'Tiger of Malay' and His Unjust End

In measured steps a column of five men enters the screened enclosure concealing the hangman's noose. The officer in command gives a terse order, and the somber group halts. More commands are given, and the execution detail moves toward the brightly lit gallows.


One man catches all eyes, the central figure whose hands are bound in front as he approaches the gallows steps. He is the first of three Japanese soldiers sentenced to die this morning. The condemned man is dressed in the plain garb of a private soldier, stripped of 'decorations and other appurtenances signifying membership in the military profession,' by personal order of General of the U.S. Army Douglas MacArthur. At his side is a Buddhist priest.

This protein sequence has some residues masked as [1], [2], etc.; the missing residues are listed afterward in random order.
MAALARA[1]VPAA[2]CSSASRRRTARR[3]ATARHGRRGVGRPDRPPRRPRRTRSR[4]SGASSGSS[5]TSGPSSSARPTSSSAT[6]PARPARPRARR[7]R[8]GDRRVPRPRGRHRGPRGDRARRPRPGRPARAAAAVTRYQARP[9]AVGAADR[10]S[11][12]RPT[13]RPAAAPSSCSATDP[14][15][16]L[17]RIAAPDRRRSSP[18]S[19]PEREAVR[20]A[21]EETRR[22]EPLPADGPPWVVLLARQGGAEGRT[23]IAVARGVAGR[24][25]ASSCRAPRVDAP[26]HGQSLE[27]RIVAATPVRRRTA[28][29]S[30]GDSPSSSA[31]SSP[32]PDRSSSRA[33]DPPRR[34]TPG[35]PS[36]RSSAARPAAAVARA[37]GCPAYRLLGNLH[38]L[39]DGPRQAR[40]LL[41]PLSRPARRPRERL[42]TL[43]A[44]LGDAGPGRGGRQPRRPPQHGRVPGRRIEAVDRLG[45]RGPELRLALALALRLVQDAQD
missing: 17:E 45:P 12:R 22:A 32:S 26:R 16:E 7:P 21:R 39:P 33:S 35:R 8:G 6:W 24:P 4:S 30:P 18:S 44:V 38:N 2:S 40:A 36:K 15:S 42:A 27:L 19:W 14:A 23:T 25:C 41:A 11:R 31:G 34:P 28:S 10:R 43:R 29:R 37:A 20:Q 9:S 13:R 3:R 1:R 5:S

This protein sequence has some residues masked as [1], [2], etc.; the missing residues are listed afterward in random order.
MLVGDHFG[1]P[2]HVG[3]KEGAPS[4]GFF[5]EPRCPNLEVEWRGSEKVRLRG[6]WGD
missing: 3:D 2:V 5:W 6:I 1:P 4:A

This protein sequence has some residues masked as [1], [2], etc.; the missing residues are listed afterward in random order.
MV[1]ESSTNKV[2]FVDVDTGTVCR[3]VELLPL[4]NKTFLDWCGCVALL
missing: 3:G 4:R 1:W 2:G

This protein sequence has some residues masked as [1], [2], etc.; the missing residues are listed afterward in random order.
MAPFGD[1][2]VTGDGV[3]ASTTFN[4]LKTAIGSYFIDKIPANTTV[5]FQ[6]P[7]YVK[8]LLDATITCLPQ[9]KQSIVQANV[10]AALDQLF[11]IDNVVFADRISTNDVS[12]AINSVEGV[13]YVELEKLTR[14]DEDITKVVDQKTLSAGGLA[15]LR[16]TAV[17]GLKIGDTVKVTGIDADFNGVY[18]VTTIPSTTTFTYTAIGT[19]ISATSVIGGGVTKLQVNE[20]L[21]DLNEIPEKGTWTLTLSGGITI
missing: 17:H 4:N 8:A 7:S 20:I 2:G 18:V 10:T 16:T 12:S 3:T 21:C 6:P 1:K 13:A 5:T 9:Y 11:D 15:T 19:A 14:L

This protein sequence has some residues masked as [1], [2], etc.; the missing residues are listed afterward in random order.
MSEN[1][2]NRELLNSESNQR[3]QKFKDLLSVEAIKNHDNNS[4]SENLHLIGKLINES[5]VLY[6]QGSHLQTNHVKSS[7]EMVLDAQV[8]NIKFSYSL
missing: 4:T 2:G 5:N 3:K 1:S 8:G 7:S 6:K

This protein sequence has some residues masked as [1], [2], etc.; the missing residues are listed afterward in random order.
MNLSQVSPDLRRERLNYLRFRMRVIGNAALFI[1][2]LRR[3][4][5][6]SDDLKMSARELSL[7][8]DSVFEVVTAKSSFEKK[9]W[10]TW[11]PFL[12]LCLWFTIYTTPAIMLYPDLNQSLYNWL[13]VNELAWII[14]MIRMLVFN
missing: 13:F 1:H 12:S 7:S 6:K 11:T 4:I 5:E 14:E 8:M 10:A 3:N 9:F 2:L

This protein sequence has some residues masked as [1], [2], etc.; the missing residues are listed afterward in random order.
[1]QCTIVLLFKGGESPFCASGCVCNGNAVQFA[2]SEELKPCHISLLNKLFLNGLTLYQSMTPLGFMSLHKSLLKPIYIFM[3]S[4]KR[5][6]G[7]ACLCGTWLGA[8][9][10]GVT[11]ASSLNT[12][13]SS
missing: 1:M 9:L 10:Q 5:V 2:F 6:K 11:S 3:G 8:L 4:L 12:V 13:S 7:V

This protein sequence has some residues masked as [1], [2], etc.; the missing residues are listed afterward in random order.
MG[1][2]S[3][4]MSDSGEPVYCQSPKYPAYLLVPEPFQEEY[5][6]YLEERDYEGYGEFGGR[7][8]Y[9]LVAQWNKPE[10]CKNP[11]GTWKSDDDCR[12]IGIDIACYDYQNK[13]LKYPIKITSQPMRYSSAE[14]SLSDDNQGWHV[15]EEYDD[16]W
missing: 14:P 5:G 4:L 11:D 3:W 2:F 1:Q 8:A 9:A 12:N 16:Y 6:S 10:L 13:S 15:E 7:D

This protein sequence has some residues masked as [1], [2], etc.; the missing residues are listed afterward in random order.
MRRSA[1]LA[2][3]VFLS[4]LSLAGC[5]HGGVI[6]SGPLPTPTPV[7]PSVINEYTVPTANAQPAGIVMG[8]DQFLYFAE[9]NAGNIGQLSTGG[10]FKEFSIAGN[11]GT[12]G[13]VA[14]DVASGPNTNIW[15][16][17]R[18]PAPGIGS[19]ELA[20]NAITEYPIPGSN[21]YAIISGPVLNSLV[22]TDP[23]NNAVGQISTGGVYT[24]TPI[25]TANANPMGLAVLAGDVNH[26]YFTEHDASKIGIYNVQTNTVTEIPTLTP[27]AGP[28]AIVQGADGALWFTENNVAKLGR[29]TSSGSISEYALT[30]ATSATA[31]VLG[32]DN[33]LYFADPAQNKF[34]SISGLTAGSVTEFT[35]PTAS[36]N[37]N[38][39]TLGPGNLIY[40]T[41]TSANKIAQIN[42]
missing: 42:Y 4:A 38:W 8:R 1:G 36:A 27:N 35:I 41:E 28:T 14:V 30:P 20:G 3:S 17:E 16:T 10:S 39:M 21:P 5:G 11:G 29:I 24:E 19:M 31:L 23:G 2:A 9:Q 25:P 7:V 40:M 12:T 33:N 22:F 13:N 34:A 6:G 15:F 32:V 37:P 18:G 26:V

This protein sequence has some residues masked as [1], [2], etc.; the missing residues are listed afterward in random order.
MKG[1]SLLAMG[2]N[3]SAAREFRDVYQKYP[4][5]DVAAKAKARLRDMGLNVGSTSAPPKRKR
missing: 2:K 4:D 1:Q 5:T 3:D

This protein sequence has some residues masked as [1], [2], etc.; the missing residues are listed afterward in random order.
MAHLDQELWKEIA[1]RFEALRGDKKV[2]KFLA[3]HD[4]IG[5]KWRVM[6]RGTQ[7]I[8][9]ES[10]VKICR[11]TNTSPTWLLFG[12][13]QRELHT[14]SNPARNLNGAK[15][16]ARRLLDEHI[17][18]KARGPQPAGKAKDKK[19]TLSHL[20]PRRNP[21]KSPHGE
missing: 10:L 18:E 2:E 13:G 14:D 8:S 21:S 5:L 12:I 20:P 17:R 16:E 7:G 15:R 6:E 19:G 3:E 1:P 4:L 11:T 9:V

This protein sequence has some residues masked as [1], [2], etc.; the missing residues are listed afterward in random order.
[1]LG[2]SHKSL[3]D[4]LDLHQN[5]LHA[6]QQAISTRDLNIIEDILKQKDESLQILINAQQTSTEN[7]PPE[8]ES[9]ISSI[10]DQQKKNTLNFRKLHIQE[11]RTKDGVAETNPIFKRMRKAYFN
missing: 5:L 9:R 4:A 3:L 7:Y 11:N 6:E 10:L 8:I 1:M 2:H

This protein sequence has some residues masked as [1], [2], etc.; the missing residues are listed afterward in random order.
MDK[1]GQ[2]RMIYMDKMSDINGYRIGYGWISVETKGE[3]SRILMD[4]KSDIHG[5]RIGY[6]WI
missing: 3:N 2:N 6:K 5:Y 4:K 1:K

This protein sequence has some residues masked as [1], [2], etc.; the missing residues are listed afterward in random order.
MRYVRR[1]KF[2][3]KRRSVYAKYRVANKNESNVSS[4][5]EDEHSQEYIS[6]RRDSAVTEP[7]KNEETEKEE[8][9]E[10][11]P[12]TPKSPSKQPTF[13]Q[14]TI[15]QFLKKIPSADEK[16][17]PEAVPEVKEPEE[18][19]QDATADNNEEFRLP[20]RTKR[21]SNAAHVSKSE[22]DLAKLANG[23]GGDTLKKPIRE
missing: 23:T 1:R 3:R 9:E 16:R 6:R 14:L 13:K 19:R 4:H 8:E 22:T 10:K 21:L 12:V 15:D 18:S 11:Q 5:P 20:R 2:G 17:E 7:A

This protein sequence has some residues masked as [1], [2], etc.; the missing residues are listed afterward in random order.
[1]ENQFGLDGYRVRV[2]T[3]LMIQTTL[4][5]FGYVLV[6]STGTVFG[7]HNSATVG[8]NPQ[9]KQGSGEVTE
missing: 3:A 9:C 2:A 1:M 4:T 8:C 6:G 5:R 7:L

Waiting at the top of the gallows is Lieutenant Charles Raroad, a military police officer charged with executing the condemned. 'The stage was set under a tropical star-studded sky,' Raroad wrote just hours later. 'The stars, usually so warm and friendly, seem gradually to lose their warmth and assume the air of dignified judges turned stern witness.'

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